Crushing it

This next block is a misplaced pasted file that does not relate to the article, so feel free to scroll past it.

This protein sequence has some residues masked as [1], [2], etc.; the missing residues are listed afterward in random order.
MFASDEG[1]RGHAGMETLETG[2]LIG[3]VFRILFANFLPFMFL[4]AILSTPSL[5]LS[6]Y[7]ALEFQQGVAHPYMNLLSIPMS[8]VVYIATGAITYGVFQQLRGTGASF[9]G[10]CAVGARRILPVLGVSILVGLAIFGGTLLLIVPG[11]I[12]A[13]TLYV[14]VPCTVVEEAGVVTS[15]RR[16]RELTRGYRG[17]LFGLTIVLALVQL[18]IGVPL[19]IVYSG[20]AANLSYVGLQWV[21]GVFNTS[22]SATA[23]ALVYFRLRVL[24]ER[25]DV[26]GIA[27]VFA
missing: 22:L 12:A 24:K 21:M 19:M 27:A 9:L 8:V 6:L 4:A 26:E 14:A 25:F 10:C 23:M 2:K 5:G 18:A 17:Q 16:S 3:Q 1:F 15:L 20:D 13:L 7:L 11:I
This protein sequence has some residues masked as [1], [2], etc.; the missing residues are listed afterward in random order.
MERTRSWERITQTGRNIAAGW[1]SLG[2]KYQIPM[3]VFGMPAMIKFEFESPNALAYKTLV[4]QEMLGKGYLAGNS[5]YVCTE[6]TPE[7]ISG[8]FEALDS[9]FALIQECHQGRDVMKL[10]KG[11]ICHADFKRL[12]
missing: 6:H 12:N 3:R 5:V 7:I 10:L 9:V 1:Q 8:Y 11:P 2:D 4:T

Sixteen years ago, teenage fossil-fossicker Karl Raubenheimer was scouring a beach at Waitoetoe near his home in Taranaki when he spotted a boulder with something strange sticking out. It was a fossilised crab claw, a truly humongous one. Using pneumatic air scribes and grinders, Raubenheimer cracked the stone open and a familiar shape—a huge male crab, in remarkable condition—began to emerge. Raubenheimer sent photographs of the find, as well as five further crab fossils from the same area, to Barry van Bakel, a palaeontologist and crab expert in the Netherlands, and Àlex Ossó, a palaeocarcinologist from Spain. The pair confirmed that the 15-centimetre appendage was the largest ever found in fossil form—and that it was attached to an extinct but new-to-science species, which they named after its finder: Pseudocarcinus karlraubenheimeri. “So that’s pretty cool,” Raubenheimer said to 1 News. Size matters, in the animal kingdom. Only the males sported the single, enlarged claw, which van Bakel said was used for crushing the shells of prey and as a “sexual show-off”. That first claw Raubenheimer found is a considerable piece of hardware. But, according to van Bakel, fossil fragments from the same area suggest the species could get even bigger, with claws up to 20 centimetres. In a recent paper, van Bakel describes the literal arms race between shell-crushing crabs and their gastropod prey. The crab’s large weaponry is “significantly expensive”  to build and maintain, he says. But it’s energy well spent: the myriad spikes and grooves on a crab’s claw are not random, but the result of an ongoing effort to build the perfect crushing apparatus. This contest is very much alive today. The giant southern crab (Pseudocarcinus gigas), likely descended from the species Raubenheimer discovered, can still be found scouring the deep waters off the Australian coast. And P. karlraubenheimeri would be proud of its progeny: at a staggering 47 centimetres long, P. gigas (pictured) holds the record for largest crab claw ever. The largest males can weigh as much as 12 kilos. It’s this mammoth size that often lands P. gigas in hot water—usually before being served as a meal. Strict quota limits are in place to maintain populations of the slow-growing crustacean, which are exported live to China and can sell for more than $200 per kilo. Van Bakel understands the appeal. The extinct crab, likewise, he says, was “large, with a lot of muscles and meat. It would have made a great dinner.”



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